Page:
Understanding the systematic air temperature biases in a coupled climate system model through a process-based decomposition method
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A quantitative attribution analysis is performed on the systematic atmospheric temperature biases in a coupled climate system model (flexible global ocean–atmosphere–land system model, spectral version 2) in reference to the European Center for Medium-Range Weather Forecasts, Re-analysis Interim data during 1979–2005. By adopting the coupled surface–atmosphere climate feedback response analysis method, the model temperature biases are related to model biases in representing the radiative processes including water vapor, ozone, clouds and surface albedo, and the non-radiative processes including surface heat fluxes and other dynamic processes. The results show that the temperature biases due to biases in radiative and non-radiative processes tend to compensate one another. In general, the radiative biases tend to dominate in the summer hemisphere, whereas the non-radiative biases dominate in the winter hemisphere. The temperature biases associated with radiative processes due to biases in ozone and water vapor content are the main contributors to the total temperature bias in the tropical and summer stratosphere. The overestimated surface albedo in both polar regions always results in significant cold biases in the atmosphere above in the summer season. Apart from these radiative biases, the zonal-mean patterns of the temperature biases in both boreal winter and summer are largely determined by model biases in non-radiative processes. In particular, the stronger non-radiative process biases in the northern winter hemisphere are responsible for the relatively larger ‘cold pole’ bias in the northern winter polar stratosphere.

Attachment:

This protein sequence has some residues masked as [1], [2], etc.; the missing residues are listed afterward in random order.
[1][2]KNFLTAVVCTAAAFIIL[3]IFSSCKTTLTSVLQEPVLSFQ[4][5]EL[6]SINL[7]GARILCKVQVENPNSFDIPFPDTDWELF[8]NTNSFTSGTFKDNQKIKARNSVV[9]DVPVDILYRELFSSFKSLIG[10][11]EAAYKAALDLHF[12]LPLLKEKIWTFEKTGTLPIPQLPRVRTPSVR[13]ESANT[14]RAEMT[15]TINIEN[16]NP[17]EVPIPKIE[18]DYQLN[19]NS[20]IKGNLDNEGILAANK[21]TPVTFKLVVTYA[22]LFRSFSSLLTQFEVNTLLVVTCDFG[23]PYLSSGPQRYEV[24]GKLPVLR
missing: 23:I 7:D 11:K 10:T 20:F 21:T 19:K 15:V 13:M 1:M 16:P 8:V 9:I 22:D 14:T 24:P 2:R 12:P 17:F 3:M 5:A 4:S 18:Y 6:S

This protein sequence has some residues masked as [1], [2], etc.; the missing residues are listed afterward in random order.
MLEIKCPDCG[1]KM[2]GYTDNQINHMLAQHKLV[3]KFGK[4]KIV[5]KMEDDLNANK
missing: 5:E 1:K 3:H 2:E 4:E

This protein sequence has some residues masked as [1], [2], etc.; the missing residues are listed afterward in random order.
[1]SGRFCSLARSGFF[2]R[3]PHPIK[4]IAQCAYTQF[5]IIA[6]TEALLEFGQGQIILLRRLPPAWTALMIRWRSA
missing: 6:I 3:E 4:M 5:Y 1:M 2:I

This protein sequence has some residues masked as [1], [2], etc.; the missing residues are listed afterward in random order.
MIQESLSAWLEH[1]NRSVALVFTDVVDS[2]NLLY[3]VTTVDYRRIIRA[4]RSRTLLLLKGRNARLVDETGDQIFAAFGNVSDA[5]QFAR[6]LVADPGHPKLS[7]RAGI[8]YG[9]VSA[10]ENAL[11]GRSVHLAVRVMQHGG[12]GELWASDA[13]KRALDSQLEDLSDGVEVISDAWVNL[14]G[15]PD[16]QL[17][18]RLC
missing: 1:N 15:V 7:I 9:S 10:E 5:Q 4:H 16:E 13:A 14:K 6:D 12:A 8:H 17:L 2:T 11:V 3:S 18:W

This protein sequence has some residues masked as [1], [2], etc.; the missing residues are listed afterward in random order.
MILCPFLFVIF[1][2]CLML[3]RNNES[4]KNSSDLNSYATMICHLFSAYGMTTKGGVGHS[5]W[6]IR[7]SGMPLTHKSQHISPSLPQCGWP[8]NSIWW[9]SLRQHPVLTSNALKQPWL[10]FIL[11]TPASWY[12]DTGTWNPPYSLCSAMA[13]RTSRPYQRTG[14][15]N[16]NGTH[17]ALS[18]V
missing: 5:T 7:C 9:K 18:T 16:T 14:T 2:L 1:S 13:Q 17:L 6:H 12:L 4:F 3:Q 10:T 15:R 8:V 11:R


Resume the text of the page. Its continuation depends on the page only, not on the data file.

KeywordsModel air temperature bias Process-based decomposition CFRAM FGOALS-s2
This work was jointly supported by the National Natural Science Foundation of China (91437105), a Chinese Academy of Sciences project (XDA11010402) and the China Meteorological Administration Special Public Welfare Research Fund (GYHY201406001). M. Cai is supported in part by research grant from the National Science Foundation (AGS-1354834).
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